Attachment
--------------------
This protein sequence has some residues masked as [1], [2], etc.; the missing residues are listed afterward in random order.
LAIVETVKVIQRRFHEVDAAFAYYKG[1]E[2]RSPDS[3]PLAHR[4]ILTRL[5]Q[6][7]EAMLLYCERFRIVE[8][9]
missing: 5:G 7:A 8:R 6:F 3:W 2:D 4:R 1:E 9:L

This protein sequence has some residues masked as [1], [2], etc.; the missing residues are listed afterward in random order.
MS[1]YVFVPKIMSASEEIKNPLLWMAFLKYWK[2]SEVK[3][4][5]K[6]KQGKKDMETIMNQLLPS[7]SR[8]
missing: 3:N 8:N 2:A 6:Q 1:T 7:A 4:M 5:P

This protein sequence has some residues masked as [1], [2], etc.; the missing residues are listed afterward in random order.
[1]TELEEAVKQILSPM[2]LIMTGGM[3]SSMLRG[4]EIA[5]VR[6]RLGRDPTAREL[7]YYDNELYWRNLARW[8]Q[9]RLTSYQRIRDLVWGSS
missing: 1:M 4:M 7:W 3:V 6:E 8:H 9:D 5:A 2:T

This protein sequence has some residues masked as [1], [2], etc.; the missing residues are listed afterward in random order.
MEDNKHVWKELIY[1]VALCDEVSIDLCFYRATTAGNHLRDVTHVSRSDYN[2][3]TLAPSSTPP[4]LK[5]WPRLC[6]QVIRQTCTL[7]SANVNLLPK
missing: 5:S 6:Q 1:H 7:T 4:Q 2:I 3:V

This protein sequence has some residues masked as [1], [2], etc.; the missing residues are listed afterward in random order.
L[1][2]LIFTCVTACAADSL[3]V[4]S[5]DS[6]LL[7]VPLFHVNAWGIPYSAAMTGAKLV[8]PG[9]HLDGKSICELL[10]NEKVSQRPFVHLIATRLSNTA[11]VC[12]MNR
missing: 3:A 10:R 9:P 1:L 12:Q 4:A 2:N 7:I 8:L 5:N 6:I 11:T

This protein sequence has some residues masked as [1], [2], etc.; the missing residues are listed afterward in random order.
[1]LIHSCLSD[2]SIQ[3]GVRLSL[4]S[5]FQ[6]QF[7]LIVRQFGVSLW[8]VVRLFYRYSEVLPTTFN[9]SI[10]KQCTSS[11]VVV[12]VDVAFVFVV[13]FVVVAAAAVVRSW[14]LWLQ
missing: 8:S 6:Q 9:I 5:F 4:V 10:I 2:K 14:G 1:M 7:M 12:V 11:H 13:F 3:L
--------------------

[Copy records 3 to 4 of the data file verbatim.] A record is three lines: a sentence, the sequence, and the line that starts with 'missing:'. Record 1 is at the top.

This protein sequence has some residues masked as [1], [2], etc.; the missing residues are listed afterward in random order.
[1]TELEEAVKQILSPM[2]LIMTGGM[3]SSMLRG[4]EIA[5]VR[6]RLGRDPTAREL[7]YYDNELYWRNLARW[8]Q[9]RLTSYQRIRDLVWGSS
missing: 1:M 4:M 7:W 3:V 6:E 8:H 9:D 5:A 2:T

This protein sequence has some residues masked as [1], [2], etc.; the missing residues are listed afterward in random order.
MEDNKHVWKELIY[1]VALCDEVSIDLCFYRATTAGNHLRDVTHVSRSDYN[2][3]TLAPSSTPP[4]LK[5]WPRLC[6]QVIRQTCTL[7]SANVNLLPK
missing: 5:S 6:Q 1:H 7:T 4:Q 2:I 3:V